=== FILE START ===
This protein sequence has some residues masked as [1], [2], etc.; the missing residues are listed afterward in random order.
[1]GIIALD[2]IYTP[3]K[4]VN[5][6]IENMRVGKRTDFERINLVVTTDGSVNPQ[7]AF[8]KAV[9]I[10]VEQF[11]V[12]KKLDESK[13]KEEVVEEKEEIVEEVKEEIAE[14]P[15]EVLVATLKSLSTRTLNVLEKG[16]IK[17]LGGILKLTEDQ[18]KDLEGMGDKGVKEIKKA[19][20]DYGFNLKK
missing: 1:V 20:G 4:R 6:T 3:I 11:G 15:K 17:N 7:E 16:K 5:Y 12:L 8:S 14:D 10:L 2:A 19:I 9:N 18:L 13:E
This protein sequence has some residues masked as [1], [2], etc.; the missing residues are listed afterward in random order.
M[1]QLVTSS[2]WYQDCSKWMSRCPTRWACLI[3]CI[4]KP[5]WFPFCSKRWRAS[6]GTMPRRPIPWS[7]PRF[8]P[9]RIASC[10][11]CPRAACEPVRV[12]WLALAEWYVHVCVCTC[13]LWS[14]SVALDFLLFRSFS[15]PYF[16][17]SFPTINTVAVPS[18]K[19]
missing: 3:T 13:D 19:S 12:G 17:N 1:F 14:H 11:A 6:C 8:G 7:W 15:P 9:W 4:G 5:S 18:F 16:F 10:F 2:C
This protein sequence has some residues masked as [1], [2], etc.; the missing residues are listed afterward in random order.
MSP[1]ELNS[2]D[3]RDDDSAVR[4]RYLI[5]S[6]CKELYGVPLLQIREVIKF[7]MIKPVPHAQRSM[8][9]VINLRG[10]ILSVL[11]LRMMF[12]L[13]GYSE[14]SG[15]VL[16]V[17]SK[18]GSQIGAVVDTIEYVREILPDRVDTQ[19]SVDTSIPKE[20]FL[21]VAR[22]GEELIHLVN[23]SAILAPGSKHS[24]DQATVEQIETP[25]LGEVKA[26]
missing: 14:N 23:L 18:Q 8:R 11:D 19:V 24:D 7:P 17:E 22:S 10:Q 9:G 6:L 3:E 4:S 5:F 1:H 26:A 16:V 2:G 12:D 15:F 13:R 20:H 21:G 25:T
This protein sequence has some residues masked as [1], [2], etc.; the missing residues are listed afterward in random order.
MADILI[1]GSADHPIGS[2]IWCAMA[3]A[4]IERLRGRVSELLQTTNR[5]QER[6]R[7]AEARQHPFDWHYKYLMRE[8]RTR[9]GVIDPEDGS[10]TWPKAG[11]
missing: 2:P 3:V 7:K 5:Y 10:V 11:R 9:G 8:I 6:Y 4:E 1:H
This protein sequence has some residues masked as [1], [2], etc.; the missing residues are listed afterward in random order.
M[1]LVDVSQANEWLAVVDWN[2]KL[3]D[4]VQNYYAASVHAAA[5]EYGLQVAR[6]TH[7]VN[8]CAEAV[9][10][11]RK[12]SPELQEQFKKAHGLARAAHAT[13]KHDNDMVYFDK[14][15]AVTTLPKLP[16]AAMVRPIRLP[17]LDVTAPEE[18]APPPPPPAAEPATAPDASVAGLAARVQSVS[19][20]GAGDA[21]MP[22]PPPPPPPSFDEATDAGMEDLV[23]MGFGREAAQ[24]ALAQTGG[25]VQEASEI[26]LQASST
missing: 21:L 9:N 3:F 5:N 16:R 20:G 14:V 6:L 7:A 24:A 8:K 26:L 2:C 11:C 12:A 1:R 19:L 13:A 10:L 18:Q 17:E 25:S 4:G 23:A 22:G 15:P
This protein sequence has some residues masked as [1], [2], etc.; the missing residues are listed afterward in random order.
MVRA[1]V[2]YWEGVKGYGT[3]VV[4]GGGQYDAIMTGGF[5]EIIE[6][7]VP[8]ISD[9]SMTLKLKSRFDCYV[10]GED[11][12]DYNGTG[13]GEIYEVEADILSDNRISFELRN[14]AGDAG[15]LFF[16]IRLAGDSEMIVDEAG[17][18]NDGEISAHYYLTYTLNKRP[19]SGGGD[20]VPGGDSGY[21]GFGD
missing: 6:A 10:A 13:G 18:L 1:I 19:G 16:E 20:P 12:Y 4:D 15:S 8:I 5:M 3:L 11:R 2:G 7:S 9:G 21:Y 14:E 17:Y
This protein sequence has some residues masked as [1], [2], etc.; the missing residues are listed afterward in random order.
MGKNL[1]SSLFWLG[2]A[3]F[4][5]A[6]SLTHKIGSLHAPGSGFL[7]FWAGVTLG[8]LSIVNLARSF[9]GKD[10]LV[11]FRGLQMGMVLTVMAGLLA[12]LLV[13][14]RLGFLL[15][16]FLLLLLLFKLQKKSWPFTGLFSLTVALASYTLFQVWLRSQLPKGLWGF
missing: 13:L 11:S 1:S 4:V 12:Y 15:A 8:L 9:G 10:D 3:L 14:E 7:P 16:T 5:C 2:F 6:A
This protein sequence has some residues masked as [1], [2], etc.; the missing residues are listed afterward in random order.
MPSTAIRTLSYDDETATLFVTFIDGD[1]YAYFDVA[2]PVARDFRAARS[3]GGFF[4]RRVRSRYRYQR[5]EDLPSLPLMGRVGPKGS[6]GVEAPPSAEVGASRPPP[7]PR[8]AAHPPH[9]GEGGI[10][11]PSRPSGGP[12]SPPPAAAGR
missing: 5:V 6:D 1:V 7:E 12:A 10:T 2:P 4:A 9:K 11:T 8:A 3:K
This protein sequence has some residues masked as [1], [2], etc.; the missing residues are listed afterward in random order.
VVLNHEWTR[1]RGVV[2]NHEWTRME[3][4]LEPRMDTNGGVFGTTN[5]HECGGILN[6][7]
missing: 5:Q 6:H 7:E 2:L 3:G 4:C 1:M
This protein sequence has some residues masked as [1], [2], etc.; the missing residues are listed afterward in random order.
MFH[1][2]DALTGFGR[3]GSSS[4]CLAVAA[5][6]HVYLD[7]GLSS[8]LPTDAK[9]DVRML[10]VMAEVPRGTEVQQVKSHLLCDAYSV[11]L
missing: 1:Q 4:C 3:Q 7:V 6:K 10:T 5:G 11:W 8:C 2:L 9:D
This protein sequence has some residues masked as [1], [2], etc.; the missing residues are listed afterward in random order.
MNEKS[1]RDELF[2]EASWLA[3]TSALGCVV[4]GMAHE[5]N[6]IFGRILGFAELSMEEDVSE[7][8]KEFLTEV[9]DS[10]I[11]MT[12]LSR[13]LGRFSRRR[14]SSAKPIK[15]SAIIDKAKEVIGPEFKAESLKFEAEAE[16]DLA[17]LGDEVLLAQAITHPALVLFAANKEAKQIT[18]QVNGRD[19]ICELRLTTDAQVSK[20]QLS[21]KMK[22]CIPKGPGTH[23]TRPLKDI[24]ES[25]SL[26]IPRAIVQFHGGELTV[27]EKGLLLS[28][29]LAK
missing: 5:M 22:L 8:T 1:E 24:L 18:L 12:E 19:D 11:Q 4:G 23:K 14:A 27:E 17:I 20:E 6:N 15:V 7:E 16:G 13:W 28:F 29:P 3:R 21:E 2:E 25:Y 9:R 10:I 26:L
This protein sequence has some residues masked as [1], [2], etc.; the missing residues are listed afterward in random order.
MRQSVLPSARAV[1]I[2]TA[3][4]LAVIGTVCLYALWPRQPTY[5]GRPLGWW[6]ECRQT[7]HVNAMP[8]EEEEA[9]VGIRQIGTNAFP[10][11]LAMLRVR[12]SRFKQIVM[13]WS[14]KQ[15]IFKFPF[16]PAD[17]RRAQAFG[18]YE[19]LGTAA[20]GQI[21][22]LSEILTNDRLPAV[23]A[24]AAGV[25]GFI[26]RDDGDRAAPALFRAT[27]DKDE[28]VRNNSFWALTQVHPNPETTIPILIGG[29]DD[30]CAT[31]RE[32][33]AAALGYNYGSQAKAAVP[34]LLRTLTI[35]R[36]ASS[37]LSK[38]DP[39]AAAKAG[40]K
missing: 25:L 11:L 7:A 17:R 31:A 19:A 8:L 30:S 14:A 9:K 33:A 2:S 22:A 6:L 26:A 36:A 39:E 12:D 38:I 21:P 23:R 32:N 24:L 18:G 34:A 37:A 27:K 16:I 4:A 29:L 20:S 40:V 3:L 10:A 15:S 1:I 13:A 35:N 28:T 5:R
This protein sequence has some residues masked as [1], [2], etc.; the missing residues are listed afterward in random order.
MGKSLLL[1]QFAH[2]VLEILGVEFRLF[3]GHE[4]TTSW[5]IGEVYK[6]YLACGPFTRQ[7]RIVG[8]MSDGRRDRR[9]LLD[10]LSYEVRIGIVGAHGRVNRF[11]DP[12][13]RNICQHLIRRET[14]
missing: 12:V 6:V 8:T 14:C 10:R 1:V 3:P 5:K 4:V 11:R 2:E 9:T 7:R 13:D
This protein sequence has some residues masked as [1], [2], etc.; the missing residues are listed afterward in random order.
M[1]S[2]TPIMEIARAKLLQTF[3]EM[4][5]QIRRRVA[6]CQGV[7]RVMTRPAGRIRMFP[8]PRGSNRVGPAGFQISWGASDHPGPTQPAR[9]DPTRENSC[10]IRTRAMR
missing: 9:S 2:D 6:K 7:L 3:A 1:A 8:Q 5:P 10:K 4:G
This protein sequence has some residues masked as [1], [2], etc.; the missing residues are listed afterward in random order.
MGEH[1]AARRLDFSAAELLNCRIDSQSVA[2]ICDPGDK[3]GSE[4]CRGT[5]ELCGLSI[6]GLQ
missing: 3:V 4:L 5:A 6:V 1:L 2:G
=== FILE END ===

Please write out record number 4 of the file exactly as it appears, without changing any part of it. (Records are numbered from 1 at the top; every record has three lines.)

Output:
This protein sequence has some residues masked as [1], [2], etc.; the missing residues are listed afterward in random order.
MADILI[1]GSADHPIGS[2]IWCAMA[3]A[4]IERLRGRVSELLQTTNR[5]QER[6]R[7]AEARQHPFDWHYKYLMRE[8]RTR[9]GVIDPEDGS[10]TWPKAG[11]
missing: 2:P 3:V 7:K 5:Y 10:V 11:R 9:G 8:I 6:Y 4:E 1:H